Per this directive in the Vatican’s statement on the matter:
    -there is a grave responsibility to use alternative vaccines and to make a conscientious objection with regard to those which have moral problems;

    I have spoken to the manufacturer (Sanofi Pasteur)/raised my objections. They confirmed the use of the MRC-5 fetal cell line in the manufacture of the IPV portion of Pentacel.
    And long story short, after speaking to two bioethicists and our pastor, and going through four different pediatricians, I finally found a Catholic, pro-life family doctor who would accommodate my request for an ethical alternative.

    The use of Pentacel at 2, 4, and 6 months of age is referenced in the study.


      • Hi Jill,

        As you noted, Pentacel wasn’t approved for usage until 2008. Birth year 2008 is outside the years covered by the study performed by Dr. Deisher. Pentacel is widely used, but far from exclusively used and it is well within the right of Christian parents to use ethical alternatives where available. I will edit as applicable and thanks for the catch!


    • It would be excellent if we could easily, quickly and cost effectively eliminate measles and rubella through the usage of an ethically unambiguous vaccine. However I’m really not convinced that Deisher and Sound Choice would be able to do that, or that it would be prudent even if possible.

      Developing a vaccine costs hundreds of millions of dollars, possibly over one billion dollars. This is especially true in the case of a vaccine like rubella where the competing vaccines grown in other cultured cells just honest to goodness didn’t work as well. So, to get the same efficacy when multiple other cell lines (I think duck kidneys were used in one vaccine, not sure what else was used but I could find out)…. You are looking at a lot of work. A lot of people, a lot of years. And Deisher’s background is in stem cells, not vaccine development. They aren’t the same thing, and there is a reason why only the largest pharmaceutical manufacturers are the ones making vaccines.

      While all of that is happening, we are still using the current vaccine, probably for a minimum of 15-20 years, and wind up with an ethical vaccine that is expensive enough that the third world might not be able to afford it. In the meanwhile, we could take that same billion dollars and might be able to eradicate measles and rubella altogether and stop using the vaccine because the disease no longer exists.

      It is praiseworthy to work on a vaccine for a dangerous disease in culture that doesn’t involve any ethical ambiguity. But the overall picture is fairly complex. It’s far less straightforward than just “well, give us an ethical vaccine!”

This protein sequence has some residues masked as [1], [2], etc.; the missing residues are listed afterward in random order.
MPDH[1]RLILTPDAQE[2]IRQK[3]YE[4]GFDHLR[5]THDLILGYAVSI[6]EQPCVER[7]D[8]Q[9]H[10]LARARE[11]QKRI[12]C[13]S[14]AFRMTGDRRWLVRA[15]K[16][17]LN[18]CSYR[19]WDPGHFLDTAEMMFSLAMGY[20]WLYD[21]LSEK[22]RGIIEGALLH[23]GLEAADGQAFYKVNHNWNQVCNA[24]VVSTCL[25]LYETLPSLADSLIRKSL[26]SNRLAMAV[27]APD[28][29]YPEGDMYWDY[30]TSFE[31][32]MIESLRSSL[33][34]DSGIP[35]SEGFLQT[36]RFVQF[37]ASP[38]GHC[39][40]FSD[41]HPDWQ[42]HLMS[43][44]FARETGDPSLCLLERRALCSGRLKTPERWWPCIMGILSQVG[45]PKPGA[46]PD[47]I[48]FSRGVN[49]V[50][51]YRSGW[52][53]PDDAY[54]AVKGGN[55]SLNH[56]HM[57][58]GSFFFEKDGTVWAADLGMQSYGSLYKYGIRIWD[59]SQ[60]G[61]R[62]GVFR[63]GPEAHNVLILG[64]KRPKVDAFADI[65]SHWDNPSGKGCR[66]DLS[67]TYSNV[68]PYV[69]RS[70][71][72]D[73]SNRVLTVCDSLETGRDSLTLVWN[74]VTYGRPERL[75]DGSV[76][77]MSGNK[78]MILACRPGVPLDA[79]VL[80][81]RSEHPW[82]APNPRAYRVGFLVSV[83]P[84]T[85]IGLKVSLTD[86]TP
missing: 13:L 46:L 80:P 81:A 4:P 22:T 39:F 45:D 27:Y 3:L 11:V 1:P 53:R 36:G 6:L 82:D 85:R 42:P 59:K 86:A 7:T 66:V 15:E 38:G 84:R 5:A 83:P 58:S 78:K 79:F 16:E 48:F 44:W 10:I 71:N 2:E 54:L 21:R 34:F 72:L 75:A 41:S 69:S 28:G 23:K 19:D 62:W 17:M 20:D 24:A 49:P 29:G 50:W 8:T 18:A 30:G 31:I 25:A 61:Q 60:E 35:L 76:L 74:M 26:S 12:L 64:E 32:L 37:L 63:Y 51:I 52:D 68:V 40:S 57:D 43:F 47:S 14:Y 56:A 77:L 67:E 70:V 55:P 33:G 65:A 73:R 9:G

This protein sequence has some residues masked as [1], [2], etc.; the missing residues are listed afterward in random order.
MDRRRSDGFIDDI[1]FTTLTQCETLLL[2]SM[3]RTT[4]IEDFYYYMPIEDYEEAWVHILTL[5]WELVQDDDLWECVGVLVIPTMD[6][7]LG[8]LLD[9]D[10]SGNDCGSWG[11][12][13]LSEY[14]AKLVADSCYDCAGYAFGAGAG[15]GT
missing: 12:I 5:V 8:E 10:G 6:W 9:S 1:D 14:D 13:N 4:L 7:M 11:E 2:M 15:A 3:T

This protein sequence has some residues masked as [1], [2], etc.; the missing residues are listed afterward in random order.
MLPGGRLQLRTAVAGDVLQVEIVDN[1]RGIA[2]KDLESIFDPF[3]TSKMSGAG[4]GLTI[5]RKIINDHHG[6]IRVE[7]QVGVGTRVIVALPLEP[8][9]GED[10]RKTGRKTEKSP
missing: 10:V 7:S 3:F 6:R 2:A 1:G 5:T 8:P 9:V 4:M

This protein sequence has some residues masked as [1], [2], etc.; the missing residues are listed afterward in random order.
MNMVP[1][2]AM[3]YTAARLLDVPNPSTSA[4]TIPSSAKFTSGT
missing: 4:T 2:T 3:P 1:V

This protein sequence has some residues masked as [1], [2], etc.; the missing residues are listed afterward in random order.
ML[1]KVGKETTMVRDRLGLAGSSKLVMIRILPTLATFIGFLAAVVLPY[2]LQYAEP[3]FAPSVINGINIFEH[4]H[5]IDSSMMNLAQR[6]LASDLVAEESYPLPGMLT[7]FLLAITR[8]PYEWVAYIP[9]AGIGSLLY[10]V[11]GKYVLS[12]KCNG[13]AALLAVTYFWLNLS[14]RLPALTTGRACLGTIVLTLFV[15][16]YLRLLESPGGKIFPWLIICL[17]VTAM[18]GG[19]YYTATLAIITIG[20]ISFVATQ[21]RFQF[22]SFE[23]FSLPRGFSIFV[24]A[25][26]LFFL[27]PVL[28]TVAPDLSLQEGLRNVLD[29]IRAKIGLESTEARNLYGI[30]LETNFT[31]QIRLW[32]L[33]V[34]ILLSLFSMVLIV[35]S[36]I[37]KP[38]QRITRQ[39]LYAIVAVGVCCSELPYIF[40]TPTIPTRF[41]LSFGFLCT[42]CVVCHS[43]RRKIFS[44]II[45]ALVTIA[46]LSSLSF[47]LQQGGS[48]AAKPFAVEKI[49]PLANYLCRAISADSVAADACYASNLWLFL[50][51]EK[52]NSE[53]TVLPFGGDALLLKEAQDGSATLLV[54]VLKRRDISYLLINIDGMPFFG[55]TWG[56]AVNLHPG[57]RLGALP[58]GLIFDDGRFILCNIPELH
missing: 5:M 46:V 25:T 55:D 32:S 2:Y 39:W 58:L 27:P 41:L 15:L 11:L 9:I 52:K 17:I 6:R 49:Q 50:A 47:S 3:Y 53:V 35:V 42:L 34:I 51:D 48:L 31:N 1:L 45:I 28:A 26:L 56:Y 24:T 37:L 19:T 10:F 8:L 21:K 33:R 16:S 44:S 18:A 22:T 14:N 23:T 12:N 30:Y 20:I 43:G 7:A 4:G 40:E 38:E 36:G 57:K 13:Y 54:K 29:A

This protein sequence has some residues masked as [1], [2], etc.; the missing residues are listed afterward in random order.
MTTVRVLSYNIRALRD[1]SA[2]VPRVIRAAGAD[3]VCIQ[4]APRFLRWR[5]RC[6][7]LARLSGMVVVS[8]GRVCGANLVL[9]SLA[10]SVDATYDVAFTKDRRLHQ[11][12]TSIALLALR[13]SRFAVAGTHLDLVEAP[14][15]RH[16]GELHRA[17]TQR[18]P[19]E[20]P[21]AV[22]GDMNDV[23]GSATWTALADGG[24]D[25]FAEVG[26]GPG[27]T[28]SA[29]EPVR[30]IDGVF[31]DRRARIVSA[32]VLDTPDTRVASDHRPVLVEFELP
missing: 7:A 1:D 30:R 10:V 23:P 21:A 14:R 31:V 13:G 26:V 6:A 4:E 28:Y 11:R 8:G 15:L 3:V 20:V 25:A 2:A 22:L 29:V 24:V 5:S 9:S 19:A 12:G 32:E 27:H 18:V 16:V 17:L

• Have you read the Vatican’s (Pontifical Academy for Life’s) statement? It is pretty clear that ethical alternatives MUST be pursued. It is also clear about the more serious levels of cooperation in the original evil that are incurred by those manufacturing, producing, and promoting the tainted vaccines. Such cooperation is obviously morally illicit, and we should pray/work to see that it ceases ASAP, for the good of the souls of all those involved.

        The following is a good summation; regarding the very remote mediate material cooperation in the original evil that befalls the users of the vaccines, the Vatican says this:
        such cooperation occurs in a context of moral coercion of the conscience of parents, who are forced to choose to act against their conscience or otherwise, to put the health of their children and of the population as a whole at risk. This is an unjust alternative choice, which must be eliminated as soon as possible.

        My son is not yet 12 months old, and again, there are ethical alternatives to the problematic Pentacel. But I can tell you that using tainted vaccines after he is a year old WILL force me to act against my own conscience which is terribly distressing. No parent should have to be forced to make such a choice – the Vatican’s language is spot-on in terms of the moral coercion involved.

        One other note: I am sure you are familiar with the Hayflick Limit. Leonard Hayflick (researcher involved with the creation of the WI-38 line) admitted/concluded that a cell line created using a population of normal cells is not immortal, stating that there will come a point where the cells will not reproduce/provide a viable medium for growing the viruses. And, at that point, to what will the researchers/manufacturers turn? This is troubling in terms of the thought that use of the vaccines may encourage future abortions, especially since the manufacturers consider the use of human cell lines to already be ‘proven’ technology with respect to the creation of the involved vaccines.

        (I know the info at http://www.historyofvaccines.org/content/articles/human-cell-strains-vaccine-development states that some cell lines have been immortalized, ones which have undergone some kind of mutation, and gives the example of the HeLa cell line (started from cervical cancer cells); however, it is known that the fetuses used to create the WI-38 and MRC-5 cell lines were considered healthy.)